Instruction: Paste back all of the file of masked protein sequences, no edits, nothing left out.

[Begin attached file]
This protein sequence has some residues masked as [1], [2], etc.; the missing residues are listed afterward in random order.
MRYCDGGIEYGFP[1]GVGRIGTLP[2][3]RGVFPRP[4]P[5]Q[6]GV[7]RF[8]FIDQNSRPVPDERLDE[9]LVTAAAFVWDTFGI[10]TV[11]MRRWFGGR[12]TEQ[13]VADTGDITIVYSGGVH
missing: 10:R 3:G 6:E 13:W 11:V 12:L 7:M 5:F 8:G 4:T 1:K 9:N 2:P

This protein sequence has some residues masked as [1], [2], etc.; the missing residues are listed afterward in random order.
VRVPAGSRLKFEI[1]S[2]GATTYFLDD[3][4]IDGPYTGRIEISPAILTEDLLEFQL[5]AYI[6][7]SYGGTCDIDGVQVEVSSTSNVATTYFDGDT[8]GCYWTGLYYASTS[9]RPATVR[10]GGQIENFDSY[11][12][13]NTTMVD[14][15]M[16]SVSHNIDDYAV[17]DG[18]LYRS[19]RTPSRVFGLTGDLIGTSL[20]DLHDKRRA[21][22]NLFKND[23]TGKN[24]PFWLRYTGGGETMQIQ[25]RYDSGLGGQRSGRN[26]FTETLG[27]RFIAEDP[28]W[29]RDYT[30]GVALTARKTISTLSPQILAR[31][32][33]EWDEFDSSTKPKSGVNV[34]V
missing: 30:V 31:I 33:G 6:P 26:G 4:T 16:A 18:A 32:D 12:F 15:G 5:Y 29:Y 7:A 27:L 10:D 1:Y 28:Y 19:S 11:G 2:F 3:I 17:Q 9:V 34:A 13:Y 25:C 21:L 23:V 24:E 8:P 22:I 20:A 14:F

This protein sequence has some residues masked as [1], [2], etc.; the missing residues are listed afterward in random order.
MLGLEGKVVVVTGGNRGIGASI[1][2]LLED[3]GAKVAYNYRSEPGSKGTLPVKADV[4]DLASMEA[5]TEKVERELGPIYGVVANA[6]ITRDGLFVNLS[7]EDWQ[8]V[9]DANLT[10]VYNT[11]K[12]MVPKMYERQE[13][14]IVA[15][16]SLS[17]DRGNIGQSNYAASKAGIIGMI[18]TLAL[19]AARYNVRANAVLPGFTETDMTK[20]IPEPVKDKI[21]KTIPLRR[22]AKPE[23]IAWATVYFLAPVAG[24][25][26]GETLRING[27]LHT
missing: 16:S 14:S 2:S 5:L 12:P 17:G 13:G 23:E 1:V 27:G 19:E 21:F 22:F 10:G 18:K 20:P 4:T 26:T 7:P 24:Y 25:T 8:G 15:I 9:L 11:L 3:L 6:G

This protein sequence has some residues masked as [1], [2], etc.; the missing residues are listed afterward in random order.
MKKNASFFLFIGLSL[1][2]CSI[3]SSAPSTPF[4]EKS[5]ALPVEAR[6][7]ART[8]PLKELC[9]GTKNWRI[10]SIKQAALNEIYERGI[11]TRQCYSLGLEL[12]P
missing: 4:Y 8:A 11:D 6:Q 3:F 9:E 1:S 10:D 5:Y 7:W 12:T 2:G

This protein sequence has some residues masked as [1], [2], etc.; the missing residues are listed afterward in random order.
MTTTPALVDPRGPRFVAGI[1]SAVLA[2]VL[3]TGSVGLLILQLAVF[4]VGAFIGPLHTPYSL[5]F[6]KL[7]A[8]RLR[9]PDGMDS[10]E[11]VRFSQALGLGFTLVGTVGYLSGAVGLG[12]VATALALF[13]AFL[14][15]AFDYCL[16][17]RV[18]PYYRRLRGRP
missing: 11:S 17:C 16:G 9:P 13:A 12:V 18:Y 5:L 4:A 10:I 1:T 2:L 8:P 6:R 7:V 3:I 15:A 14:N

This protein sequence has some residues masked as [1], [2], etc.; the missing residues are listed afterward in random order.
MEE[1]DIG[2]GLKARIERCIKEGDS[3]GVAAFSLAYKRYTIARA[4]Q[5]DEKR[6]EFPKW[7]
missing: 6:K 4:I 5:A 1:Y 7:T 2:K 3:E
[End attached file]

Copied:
This protein sequence has some residues masked as [1], [2], etc.; the missing residues are listed afterward in random order.
MRYCDGGIEYGFP[1]GVGRIGTLP[2][3]RGVFPRP[4]P[5]Q[6]GV[7]RF[8]FIDQNSRPVPDERLDE[9]LVTAAAFVWDTFGI[10]TV[11]MRRWFGGR[12]TEQ[13]VADTGDITIVYSGGVH
missing: 10:R 3:G 6:E 13:W 11:V 12:L 7:M 5:F 8:G 4:T 1:K 9:N 2:P

This protein sequence has some residues masked as [1], [2], etc.; the missing residues are listed afterward in random order.
VRVPAGSRLKFEI[1]S[2]GATTYFLDD[3][4]IDGPYTGRIEISPAILTEDLLEFQL[5]AYI[6][7]SYGGTCDIDGVQVEVSSTSNVATTYFDGDT[8]GCYWTGLYYASTS[9]RPATVR[10]GGQIENFDSY[11][12][13]NTTMVD[14][15]M[16]SVSHNIDDYAV[17]DG[18]LYRS[19]RTPSRVFGLTGDLIGTSL[20]DLHDKRRA[21][22]NLFKND[23]TGKN[24]PFWLRYTGGGETMQIQ[25]RYDSGLGGQRSGRN[26]FTETLG[27]RFIAEDP[28]W[29]RDYT[30]GVALTARKTISTLSPQILAR[31][32][33]EWDEFDSSTKPKSGVNV[34]V
missing: 30:V 31:I 33:G 6:P 26:G 4:T 16:A 18:A 32:D 12:F 15:G 5:Y 29:Y 7:A 27:L 10:D 1:Y 28:Y 19:S 11:G 2:F 3:I 17:Q 9:V 34:A 13:Y 25:C 21:L 23:V 24:E 8:P 22:I 20:A 14:F

This protein sequence has some residues masked as [1], [2], etc.; the missing residues are listed afterward in random order.
MLGLEGKVVVVTGGNRGIGASI[1][2]LLED[3]GAKVAYNYRSEPGSKGTLPVKADV[4]DLASMEA[5]TEKVERELGPIYGVVANA[6]ITRDGLFVNLS[7]EDWQ[8]V[9]DANLT[10]VYNT[11]K[12]MVPKMYERQE[13][14]IVA[15][16]SLS[17]DRGNIGQSNYAASKAGIIGMI[18]TLAL[19]AARYNVRANAVLPGFTETDMTK[20]IPEPVKDKI[21]KTIPLRR[22]AKPE[23]IAWATVYFLAPVAG[24][25][26]GETLRING[27]LHT
missing: 16:S 14:S 2:S 5:L 12:P 17:G 13:G 23:E 1:V 27:G 19:E 21:F 22:F 10:G 18:K 20:P 4:T 26:T 7:P 24:Y 25:T 8:G 15:I 9:L 11:L 3:L 6:G

This protein sequence has some residues masked as [1], [2], etc.; the missing residues are listed afterward in random order.
MKKNASFFLFIGLSL[1][2]CSI[3]SSAPSTPF[4]EKS[5]ALPVEAR[6][7]ART[8]PLKELC[9]GTKNWRI[10]SIKQAALNEIYERGI[11]TRQCYSLGLEL[12]P
missing: 4:Y 8:A 11:D 6:Q 3:F 9:E 1:S 10:D 5:Y 7:W 12:T 2:G

This protein sequence has some residues masked as [1], [2], etc.; the missing residues are listed afterward in random order.
MTTTPALVDPRGPRFVAGI[1]SAVLA[2]VL[3]TGSVGLLILQLAVF[4]VGAFIGPLHTPYSL[5]F[6]KL[7]A[8]RLR[9]PDGMDS[10]E[11]VRFSQALGLGFTLVGTVGYLSGAVGLG[12]VATALALF[13]AFL[14][15]AFDYCL[16][17]RV[18]PYYRRLRGRP
missing: 11:S 17:C 16:G 9:P 13:A 12:V 18:Y 5:L 4:A 10:I 1:T 2:L 8:P 6:R 7:V 3:I 15:A 14:N

This protein sequence has some residues masked as [1], [2], etc.; the missing residues are listed afterward in random order.
MEE[1]DIG[2]GLKARIERCIKEGDS[3]GVAAFSLAYKRYTIARA[4]Q[5]DEKR[6]EFPKW[7]
missing: 6:K 4:I 5:A 1:Y 7:T 2:K 3:E